Paulson House (Au Train, Michigan)
|Nearest city||AuTrain, Michigan|
|Area||less than one acre|
|Architectural style||Log Cabin|
|NRHP Reference #||72000590|
|Added to NRHP||November 9, 1972|
|Designated MSHS||February 11, 1972|
The Paulson House was built in 1883 by Charles Paulson, a Swede who had worked as a miner in Ishpeming and Negaunee. Paulson homesteaded the surrounding area, growing cabbages. He also owned a local gravel pit. The upper floor of the cabin was used as a school room in the early part of the 20th century. Paulson and his wife lived in the cabin until their deaths in 1925.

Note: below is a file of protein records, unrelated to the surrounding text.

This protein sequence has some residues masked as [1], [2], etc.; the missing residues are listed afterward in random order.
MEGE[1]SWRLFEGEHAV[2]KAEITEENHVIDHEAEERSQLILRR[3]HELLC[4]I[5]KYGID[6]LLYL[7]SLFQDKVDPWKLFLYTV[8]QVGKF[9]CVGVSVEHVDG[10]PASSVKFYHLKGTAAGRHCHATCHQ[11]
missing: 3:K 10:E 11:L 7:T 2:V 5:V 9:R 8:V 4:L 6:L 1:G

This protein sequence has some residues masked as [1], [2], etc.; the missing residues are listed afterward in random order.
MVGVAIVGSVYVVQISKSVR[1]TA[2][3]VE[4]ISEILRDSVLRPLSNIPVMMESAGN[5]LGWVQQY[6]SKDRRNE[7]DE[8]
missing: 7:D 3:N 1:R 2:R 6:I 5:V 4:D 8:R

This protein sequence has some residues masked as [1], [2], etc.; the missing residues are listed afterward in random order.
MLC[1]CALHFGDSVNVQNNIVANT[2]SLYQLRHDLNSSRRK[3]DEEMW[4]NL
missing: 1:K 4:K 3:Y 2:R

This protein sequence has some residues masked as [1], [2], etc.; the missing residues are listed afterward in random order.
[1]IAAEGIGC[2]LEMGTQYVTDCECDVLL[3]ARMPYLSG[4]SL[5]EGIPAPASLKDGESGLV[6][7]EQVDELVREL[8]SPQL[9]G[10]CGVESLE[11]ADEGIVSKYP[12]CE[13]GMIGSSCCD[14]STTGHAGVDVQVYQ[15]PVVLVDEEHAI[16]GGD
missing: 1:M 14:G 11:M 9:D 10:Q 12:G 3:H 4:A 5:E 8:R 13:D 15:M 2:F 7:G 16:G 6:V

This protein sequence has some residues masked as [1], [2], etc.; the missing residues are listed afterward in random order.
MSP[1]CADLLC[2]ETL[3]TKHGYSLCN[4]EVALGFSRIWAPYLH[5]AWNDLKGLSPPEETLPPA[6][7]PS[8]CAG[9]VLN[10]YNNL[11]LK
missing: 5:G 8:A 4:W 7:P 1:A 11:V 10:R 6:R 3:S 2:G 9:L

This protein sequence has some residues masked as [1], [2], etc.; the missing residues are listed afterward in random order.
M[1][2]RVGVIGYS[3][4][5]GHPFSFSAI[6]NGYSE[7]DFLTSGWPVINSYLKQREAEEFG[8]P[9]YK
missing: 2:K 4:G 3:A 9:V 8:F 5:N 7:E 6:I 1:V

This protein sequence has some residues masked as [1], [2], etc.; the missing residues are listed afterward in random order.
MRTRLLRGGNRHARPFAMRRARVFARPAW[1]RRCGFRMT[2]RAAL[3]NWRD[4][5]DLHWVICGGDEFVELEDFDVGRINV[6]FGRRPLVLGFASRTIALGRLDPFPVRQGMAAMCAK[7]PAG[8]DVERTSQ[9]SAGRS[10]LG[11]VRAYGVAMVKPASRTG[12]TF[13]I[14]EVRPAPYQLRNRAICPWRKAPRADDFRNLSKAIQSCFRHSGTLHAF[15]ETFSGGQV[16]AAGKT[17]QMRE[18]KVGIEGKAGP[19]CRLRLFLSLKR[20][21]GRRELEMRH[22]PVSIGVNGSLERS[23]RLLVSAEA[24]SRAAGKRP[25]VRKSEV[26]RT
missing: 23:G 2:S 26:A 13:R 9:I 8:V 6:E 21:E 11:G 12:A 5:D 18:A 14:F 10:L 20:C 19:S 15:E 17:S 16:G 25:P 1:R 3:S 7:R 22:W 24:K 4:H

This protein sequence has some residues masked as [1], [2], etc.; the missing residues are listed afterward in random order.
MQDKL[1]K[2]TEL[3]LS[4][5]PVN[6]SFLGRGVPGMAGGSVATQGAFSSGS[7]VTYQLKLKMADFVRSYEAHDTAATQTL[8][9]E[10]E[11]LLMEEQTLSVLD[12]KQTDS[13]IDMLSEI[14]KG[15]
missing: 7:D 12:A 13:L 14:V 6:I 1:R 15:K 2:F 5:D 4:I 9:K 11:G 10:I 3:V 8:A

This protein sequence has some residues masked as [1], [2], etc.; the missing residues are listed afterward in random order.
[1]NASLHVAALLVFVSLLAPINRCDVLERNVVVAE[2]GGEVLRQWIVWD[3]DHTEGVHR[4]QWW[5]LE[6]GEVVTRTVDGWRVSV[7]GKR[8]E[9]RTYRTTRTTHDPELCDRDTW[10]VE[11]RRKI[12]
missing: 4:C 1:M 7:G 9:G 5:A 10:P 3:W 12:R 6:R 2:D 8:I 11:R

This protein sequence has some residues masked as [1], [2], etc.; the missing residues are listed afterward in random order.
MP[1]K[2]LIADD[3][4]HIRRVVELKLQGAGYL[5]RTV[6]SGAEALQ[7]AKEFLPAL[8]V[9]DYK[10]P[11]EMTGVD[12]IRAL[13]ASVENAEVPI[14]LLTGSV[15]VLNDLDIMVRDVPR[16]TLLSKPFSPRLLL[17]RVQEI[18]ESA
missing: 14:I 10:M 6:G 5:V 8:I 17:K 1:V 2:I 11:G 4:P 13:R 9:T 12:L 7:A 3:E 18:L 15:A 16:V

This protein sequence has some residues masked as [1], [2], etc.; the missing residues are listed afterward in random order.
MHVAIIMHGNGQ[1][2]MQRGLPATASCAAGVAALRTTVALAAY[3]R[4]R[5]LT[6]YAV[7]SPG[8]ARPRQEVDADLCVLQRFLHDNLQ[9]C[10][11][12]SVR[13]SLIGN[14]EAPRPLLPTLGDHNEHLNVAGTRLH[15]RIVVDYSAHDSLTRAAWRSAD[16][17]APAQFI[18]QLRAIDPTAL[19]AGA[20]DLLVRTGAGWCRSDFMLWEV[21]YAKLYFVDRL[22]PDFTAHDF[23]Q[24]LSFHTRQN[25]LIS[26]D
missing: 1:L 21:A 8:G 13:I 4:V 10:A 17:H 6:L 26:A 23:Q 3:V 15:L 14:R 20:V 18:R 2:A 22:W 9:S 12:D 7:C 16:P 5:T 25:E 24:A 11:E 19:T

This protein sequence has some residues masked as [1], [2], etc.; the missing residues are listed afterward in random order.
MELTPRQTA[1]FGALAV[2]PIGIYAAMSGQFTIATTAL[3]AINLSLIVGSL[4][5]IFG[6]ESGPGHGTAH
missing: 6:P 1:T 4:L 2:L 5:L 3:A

One of Paulson's daughters continued to live in the house until her death in the 1930s. The Russell family lived in the house from the mid-1940s to the mid-1950s. The house was vacant for some time, until the 1970s when it was extensively rehabilitated both inside and out.
The house is now a museum.
The Paulson House is a 1-1/2 story, side-gable, L-shaped house, constructed of cedar logs. The main section measures 25 feet by 29 feet; a single-story addition measures 12 feet by 18 feet. The logs are V-notched, and the gables are covered with vertical siding.
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